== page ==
NEW ZEALAND: 49°49′S, 178°52′E, 86–95 m, Eltanin sta 2141, 26 Feb 1968, 1 specimen (USNM 127219).

DESCRIPTION.—Largest syntype 3 mm long, 1.5 mm wide, with 27 segments, with developing young in elytra; 2 smaller complete syntypes 2 mm long, 1–2 mm wide with 21 and 25 segments. Larger specimens from Isla Orcada sta 73, 2–3 mm long, 1.5 mm wide, with 26 segments; smaller specimens 1–2 mm long, 1.0–1.2 mm wide, with 13–21 segments.

Body small, depressed, truncate at both ends, with parapodia as long as body width; dorsal and ventral surfaces smooth, without papillae or tubercles. Elytra large, imbricated, covering dorsum and parapodia, with only tips of neurosetae visible. Elytra squarish to subreniform, smooth, with few (up to 7) papillae along lateral margin, sometimes few papillae on surface (Figure 3F; Hartman, 1967, pl. 7: fig. B). Some middle elytra with developing juveniles inside (Figure 3G,H). Dorsal tubercles nodular.

Prostomium and tentacular segment fused; prostomium oval, bilobed, median antenna with ceratophore in anterior notch, style enlarged basally, about twice as long as prostomium; 2 pairs of large eyes; tentaculophores anterior and lateral to prostomium, each with dorsal tentacular cirrus similar to median antenna and very small ventral tentacular cirrus nearly hidden in dorsal view; pair of long tapering palps lateral to tentaculophores; without facial tubercle (Figure 3A,B). Segment 2 with first pair of large bulbous elytrophores, biramous parapodia, and long ventral buccal cirri on bulbous cirrophores lateral to mouth (Figure 3A,B). Extended pharynx with 9 dorsal and 9 ventral border papillae and 2 pairs of jaws.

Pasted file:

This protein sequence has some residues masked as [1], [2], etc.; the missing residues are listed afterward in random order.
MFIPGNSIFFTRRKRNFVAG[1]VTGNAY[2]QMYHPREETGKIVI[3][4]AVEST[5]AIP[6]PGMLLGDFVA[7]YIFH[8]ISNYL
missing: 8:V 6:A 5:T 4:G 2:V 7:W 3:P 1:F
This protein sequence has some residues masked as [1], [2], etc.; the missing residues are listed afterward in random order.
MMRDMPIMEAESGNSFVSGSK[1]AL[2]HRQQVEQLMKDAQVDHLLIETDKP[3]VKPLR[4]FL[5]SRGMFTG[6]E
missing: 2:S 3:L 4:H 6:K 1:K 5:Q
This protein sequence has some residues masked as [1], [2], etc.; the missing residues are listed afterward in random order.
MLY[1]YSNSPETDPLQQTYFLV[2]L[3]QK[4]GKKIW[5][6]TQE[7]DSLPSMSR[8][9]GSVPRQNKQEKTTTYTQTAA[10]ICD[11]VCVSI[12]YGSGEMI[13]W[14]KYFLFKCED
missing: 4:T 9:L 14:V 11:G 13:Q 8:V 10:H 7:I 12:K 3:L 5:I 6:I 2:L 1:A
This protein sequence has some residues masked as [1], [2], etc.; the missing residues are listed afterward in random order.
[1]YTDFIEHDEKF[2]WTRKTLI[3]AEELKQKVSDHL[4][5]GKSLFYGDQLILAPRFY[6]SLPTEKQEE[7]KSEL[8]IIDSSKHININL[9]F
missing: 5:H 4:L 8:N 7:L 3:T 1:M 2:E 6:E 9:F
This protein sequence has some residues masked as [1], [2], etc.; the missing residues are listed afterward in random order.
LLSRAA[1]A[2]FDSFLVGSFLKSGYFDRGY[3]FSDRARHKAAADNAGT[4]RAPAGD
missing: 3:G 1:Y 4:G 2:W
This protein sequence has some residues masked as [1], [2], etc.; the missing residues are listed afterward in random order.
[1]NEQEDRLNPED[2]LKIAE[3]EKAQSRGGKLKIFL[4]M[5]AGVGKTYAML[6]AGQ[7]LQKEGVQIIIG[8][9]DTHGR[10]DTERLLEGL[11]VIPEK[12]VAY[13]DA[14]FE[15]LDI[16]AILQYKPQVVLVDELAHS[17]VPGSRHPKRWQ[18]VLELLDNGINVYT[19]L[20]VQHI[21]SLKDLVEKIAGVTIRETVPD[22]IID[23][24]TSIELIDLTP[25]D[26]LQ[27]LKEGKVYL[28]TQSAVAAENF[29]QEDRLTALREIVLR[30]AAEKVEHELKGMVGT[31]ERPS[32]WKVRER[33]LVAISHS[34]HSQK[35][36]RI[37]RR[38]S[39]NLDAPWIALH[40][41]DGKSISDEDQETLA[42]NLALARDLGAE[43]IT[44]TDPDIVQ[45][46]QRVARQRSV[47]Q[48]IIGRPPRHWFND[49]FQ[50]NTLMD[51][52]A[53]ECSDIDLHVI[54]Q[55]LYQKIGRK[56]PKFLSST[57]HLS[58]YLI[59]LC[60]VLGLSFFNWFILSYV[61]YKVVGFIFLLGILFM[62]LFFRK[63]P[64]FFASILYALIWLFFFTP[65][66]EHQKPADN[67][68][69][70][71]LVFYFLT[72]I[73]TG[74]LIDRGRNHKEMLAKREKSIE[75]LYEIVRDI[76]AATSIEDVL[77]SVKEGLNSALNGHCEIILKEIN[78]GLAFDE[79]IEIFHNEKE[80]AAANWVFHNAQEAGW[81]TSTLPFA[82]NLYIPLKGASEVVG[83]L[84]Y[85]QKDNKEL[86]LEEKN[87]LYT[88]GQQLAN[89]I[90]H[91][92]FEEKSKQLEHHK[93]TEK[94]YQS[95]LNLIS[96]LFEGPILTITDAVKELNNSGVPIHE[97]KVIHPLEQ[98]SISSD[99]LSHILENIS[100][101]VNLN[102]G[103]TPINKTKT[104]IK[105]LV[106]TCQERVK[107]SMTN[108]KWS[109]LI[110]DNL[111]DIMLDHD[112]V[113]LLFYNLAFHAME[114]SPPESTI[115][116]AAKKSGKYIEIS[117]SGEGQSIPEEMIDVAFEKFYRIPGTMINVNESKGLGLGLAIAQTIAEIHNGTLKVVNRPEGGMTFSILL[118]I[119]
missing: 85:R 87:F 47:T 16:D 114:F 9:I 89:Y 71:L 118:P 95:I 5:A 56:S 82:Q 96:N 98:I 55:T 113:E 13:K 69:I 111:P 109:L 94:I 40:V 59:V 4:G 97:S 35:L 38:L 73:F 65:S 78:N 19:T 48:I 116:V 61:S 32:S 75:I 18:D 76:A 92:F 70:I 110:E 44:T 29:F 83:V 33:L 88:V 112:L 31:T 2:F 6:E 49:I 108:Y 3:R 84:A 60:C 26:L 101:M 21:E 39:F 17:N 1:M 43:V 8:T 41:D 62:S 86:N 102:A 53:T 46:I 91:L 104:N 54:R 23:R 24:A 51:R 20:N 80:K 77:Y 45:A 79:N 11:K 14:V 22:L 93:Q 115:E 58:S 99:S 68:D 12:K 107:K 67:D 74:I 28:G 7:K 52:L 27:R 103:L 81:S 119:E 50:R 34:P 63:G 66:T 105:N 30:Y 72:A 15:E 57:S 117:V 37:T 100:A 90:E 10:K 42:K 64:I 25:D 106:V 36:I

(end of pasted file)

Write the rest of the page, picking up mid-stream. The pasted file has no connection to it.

Notopodia subconical, smaller and shorter than neuropodia; neuropodia with long conical presetal acicular lobe and short rounded postsetal lobe (Figure 3C). Notosetae numerous, slender, slightly curved, with capillary tips, none strongly bent; upper ones shorter, more strongly curved, ventral anterior and posterior ones longer, slightly curved (Figure 3C,D). Neurosetae moderate in number, compound, with shafts distally oblique and with row of subdistal denticles; blades short, with row of minute denticles and entire, falcate tips; upper ones with blades slightly longer than lower ones (Figure 3C,E; Hartman, 1967, pl. 7: fig. C). Ventral cirri short, tapered (Figure 3C). Pygidium with pair of anal cirri.

DEVELOPMENT.—The largest complete syntype had 4 large developing eggs and embryos within segments 10–14, a developing juvenile in the 6th left elytron (on segment 11) (Figure 3G), and the additional large 7th left elytron (on segment 13) from which the juvenile had escaped. Fertilization must be internal because the ova develop into embryos, with no visible segmentation, then pass into the elytra, which have a delicate membrance, and develop into juveniles. The juvenile, which was removed from the elytron, showed evidence of up to 11 setigerous segments, developlng neuropodia with acicula, compound neurosetae, elytra, anal cirri, and head appendages (Figure 3H).

DISTRIBUTION.—South Atlantic Ocean off South America, in 57–494 meters; off New Zealand, in 86–95 meters.
bibliographic citation
Pettibone, Marian H. 1992. "Contribution to the polychaete family Pholoidae Kinberg." Smithsonian Contributions to Zoology. 1-22. https://doi.org/10.5479/si.00810282.532